Life after death

A little over a year ago, Samantha and I learned that we were pregnant with our fourth child.  To put our lives in context, we were already doing the most as the kids say.  I was in the midst of a campaign for local city council which was consuming all of our family’s time and energy.  We had also recently taken in my teenage niece and were trying to help her get her life back on track.  Finally, only a couple of  weeks earlier I suffered a health setback that seemed to put everything in jeopardy.  To say that the timing was off on this news would have been an understatement.   I wrote this in my journal following the day she told me the news:

It’s now been a day since Samantha told me the news.  I’m still in shock.  She went in for a regularly scheduled OBGYN appointment and after they told her, she said she sat in the parking lot and cried.  My first reaction wasn’t to cry, but to plan.  Our lives are about to change.  It’s like I can feel myself starting to make room mentally and emotionally.  

So there it was, we were beginning to wrap our heads around the news.  For each of our previous children I was always so excited that I began sharing the news immediately.  For some reason, I didn’t do that as widely this time.  It wasn’t that I was expecting something bad to occur, it was mostly that I simply was distracted by everything else that was going on in our lives at the time.  We had too much to do!  We did tell our family and close friends, and I even mentioned it in passing to a few of my co-workers, but for the most part my big focus throughout the spring was on the campaign.  I figured that once the campaign ended, good or bad, I would have something great to look forward to in the next chapter.

As an interesting omen of what was to come, or perhaps as God’s way of preparing me, I started reading the book You’ll Get Through This by Max Lucado.  I was in the heat of the campaign, and after my health scare was really trying to pro-actively keep myself centered.  I wrote in my journal one morning the following:

Is God always good?  I find myself asking that question more lately…If bad things happen, if challenging circumstances occur, is God still good?  What is my imaginary line that I assume God will never cross?  For me it’s Samantha and my girls.  Their health and well-being is the most important thing in the world to me, and the fact that to date God has kept our family relatively unscathed speaks volumes of His grace.  But I sometimes wonder, what if something happened to one of them?  How would I react?  What would I say about God?  I pray that I never have to find out the hard way.  It’s easy to trust God when things are going well.  Try trusting him when they aren’t.   God promises to render beauty out of “all things” not “each thing”.  The isolated events may be evil, but the ultimate culmination of my life’s story will be good.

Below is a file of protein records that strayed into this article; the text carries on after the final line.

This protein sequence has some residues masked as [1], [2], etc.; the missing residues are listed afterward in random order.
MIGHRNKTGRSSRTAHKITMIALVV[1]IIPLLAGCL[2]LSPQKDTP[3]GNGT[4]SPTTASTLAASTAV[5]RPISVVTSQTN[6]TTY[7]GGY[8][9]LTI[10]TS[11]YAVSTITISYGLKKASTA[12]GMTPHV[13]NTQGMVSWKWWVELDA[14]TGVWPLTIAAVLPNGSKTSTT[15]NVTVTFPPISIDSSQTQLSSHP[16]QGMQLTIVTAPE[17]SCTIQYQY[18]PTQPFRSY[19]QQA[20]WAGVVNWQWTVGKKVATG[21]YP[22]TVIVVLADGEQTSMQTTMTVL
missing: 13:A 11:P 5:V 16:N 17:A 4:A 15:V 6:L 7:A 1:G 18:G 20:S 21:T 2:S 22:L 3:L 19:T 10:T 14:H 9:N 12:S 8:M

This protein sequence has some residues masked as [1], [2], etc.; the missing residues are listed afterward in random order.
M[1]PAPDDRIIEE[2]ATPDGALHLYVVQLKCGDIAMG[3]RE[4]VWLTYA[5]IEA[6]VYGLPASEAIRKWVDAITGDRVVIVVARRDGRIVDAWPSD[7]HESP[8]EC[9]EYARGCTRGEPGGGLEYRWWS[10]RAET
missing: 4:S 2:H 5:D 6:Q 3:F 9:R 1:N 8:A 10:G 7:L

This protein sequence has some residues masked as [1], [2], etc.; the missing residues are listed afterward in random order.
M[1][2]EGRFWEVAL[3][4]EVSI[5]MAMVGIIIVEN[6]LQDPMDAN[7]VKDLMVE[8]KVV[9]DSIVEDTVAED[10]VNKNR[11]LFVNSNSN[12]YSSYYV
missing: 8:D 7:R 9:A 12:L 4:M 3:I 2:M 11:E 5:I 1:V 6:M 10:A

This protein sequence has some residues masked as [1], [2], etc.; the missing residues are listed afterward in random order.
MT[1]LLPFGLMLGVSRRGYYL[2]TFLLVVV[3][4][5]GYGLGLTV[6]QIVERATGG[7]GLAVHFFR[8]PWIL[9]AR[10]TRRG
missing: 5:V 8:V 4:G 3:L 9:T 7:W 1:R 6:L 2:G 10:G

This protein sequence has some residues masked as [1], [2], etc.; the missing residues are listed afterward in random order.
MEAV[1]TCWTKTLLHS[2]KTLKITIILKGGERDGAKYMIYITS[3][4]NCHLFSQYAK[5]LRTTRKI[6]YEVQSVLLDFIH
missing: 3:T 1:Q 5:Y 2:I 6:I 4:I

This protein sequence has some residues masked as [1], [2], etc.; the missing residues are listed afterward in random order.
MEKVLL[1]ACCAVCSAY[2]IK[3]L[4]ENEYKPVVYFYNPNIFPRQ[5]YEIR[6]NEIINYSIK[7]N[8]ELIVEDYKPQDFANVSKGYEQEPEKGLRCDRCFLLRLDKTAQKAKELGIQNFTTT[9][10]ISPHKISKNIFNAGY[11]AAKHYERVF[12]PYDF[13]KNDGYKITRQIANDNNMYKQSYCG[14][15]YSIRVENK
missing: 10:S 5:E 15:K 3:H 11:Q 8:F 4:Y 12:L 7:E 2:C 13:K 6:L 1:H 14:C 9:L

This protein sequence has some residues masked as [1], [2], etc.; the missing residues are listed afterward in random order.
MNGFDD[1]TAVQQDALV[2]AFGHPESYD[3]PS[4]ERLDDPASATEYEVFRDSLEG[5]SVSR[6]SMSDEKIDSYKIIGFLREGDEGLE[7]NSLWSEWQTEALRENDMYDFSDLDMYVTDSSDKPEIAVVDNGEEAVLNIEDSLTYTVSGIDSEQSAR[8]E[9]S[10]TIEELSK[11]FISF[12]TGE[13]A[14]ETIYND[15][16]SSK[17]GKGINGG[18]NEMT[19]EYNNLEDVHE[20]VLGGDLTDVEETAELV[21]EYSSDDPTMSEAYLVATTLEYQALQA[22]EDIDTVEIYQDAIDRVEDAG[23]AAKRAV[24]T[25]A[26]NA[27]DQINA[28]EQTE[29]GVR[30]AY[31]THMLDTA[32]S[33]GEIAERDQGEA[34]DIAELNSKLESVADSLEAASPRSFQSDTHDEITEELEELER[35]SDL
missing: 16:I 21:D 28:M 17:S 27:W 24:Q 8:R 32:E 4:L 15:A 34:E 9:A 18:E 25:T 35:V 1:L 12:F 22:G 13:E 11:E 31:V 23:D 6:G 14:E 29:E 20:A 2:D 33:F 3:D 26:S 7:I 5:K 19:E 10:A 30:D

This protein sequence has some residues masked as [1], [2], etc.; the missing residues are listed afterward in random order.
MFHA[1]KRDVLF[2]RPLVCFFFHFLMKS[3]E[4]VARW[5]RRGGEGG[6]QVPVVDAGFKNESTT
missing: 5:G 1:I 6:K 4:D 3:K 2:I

Then, days after my birthday and days before my wife’s birthday, we received more shocking news.  Again it occurred at the doctor’s office for a routine check-up.  Our baby was no longer a viable fetus, with no heartbeat and no discernible shape.  We were whisked away through a side entrance that we’d never seen before and just like that, it was over almost as fast as it had occurred.  Days later my wife fully miscarried.  We told the girls, told our family and friends, and finally began the process of picking up the pieces.  I wrote in my journal that evening:

It’s been an emotional ride, telling the girls, navigating how to respond ourselves, but God thank you for being there through it all.   Right now I feel like I’m going through the stages of grief and I just need some simple reminders that I will in fact get through this too.  What is coming will make sense of what is happening now. Let God finish his work.  Good days.  Bad days.  But God is in all days.  

In hindsight, what’s surprising in all of this is how quickly we decided we would try again for another child. Neither of us expected to get pregnant when we did.  We were contemplating stopping at our third.  But once we did, and then once we lost the baby, we realized that perhaps we did want another child.  The next few months carried it’s own ups and downs, but in late fall we discovered we were expecting again.  This time we didn’t tell anyone, including our own family (not even the girls!).  We waited until the holidays to finally break the news, long after crossing into the second trimester.

Everything about this last (and probably final) pregnancy has been different.  Each doctor’s appointment has felt a little more high stakes than in previous years.  Every routine good news has been met with sighs of relief.  We’ve had a scare, about a month ago Samantha was in a car accident and had to spend most of the night in the hospital while they monitored the baby.  Fortunately mommy and baby both are doing well (if I can keep them both in bubble wrap until May I would!).

We’re finally nearing the end of the finish line and I can see a lot of the struggle of the past year paying off.  It’s a terrible thing to lose a child, in utero or beyond.  I have a deeper sense of empathy for those who have struggled with miscarriages and conception.  We’re so thankful for our small group and close friends who have wrapped their arms around us during this past year, their words of encouragement and shoulders to cry on have been tremendous.  But more than anything I’ve learned the power of redemption.  God truly does redeem the time.




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